Brazil Wants to Count, Register Each and Every Tree in the Amazon

This tree census in meant to protect the forests and local wildlife

  Brazil readies to carry out an inventory of its Amazonian forests
The Brazilian government has recently made it public news that, in an attempt to secure the Amazonian forests and wildlife under its jurisdiction, it is to carry out a so-called tree census.

The Brazilian government has recently made it public news that, in an attempt to secure the Amazonian forests and wildlife under its jurisdiction, it is to carry out a so-called tree census.

More precisely, the country's high officials have all agreed that all conservation projects and green-oriented policies are likely to fail to achieve their goals as long as those in charge of implementing them are a bit fuzzy about what it is exactly that they must protect.

Some of the money needed for this initiative is provided by BNDES, i.e. Brazil's national development bank. Thus, said bank has agreed to provide the greenheads in charge of carrying out this forest inventory with $33 million (€24.5 million).

Mongabay
reports that this tree census is expected to be completed in four years’ time, and that the data collected while inventorying the trees and the wildlife specimens inhabiting the Brazilian part of the Amazon will eventually be used to gain a better understanding of how various human activities impact on the ecosystems in this part of the world.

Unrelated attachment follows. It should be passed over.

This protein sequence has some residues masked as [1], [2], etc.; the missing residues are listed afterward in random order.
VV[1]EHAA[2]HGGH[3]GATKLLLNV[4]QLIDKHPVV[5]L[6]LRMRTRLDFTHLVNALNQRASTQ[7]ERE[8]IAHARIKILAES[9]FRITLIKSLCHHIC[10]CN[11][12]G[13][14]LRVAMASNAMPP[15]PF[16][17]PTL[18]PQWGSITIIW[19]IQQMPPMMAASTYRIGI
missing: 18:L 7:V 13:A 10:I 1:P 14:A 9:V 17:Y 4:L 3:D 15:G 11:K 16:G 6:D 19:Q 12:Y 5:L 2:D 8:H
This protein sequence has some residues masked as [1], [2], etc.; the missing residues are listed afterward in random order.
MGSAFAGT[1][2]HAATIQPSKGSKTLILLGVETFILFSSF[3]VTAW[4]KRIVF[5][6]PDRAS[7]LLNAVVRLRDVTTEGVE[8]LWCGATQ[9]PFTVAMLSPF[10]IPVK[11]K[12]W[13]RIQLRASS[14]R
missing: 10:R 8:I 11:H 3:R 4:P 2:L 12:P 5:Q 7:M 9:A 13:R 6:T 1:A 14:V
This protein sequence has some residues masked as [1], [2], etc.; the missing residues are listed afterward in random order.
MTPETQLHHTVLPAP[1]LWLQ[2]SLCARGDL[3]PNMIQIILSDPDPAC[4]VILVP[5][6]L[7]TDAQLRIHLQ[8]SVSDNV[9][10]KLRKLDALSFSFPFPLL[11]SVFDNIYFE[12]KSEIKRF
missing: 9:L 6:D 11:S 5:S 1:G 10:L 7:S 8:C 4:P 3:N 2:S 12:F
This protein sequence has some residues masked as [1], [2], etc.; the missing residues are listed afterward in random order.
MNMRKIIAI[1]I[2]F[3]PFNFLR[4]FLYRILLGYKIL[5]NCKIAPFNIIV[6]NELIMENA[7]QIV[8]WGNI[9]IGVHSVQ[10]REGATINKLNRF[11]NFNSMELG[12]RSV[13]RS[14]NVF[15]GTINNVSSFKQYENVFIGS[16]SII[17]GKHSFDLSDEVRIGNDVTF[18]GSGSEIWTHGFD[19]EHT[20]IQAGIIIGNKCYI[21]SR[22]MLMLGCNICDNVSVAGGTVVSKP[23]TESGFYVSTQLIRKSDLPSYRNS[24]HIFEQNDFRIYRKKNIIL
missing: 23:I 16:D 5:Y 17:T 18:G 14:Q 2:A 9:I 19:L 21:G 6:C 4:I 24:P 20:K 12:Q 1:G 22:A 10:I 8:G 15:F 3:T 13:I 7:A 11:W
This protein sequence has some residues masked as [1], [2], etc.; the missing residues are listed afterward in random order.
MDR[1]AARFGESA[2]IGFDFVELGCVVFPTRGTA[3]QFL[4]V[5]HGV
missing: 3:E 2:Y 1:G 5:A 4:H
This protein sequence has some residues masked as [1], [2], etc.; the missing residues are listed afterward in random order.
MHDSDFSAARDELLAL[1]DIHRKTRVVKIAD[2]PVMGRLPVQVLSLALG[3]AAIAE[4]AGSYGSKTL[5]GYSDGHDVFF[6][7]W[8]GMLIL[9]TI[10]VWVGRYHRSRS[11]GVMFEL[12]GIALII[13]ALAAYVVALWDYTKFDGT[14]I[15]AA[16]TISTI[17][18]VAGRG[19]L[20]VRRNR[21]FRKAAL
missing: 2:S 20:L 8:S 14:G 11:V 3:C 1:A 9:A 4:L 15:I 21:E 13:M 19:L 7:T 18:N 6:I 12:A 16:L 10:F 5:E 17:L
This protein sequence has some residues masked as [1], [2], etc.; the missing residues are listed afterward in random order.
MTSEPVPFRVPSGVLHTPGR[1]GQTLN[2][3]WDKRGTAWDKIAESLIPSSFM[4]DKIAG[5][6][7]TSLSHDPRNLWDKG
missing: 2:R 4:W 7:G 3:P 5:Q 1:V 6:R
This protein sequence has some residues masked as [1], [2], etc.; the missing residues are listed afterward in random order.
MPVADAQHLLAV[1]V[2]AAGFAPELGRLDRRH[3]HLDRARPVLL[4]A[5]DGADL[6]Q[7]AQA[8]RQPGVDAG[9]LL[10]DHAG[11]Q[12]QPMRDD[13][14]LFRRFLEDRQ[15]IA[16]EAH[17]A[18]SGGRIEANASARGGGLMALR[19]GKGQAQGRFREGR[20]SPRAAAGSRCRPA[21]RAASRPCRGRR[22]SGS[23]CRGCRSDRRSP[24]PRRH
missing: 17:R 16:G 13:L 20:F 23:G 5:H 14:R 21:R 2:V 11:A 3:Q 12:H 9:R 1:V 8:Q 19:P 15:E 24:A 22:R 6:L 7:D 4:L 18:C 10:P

More precisely, the Brazilian government hopes that, by means of this tree census, both they and the country's residents will obtain information having to do with the effects of deforestation, climate change and conservation efforts on the country's Amazonian forests.

According to the same source, the three most important aspects that this inventory is to focus on are as follows: tree species, soils and biodiversity.

As was to be expected, the Brazilian government is quite hopeful that this tree census will eventually translate into its being able to better exploit the economic potential of forest resources without ever having to worry about causing significant damage to the environment.

The researchers taking part in this project are requested to release updates on their work on an annual basis.

For those unaware, it was back in the 1970s when Brazil last carried out such a tree census. 

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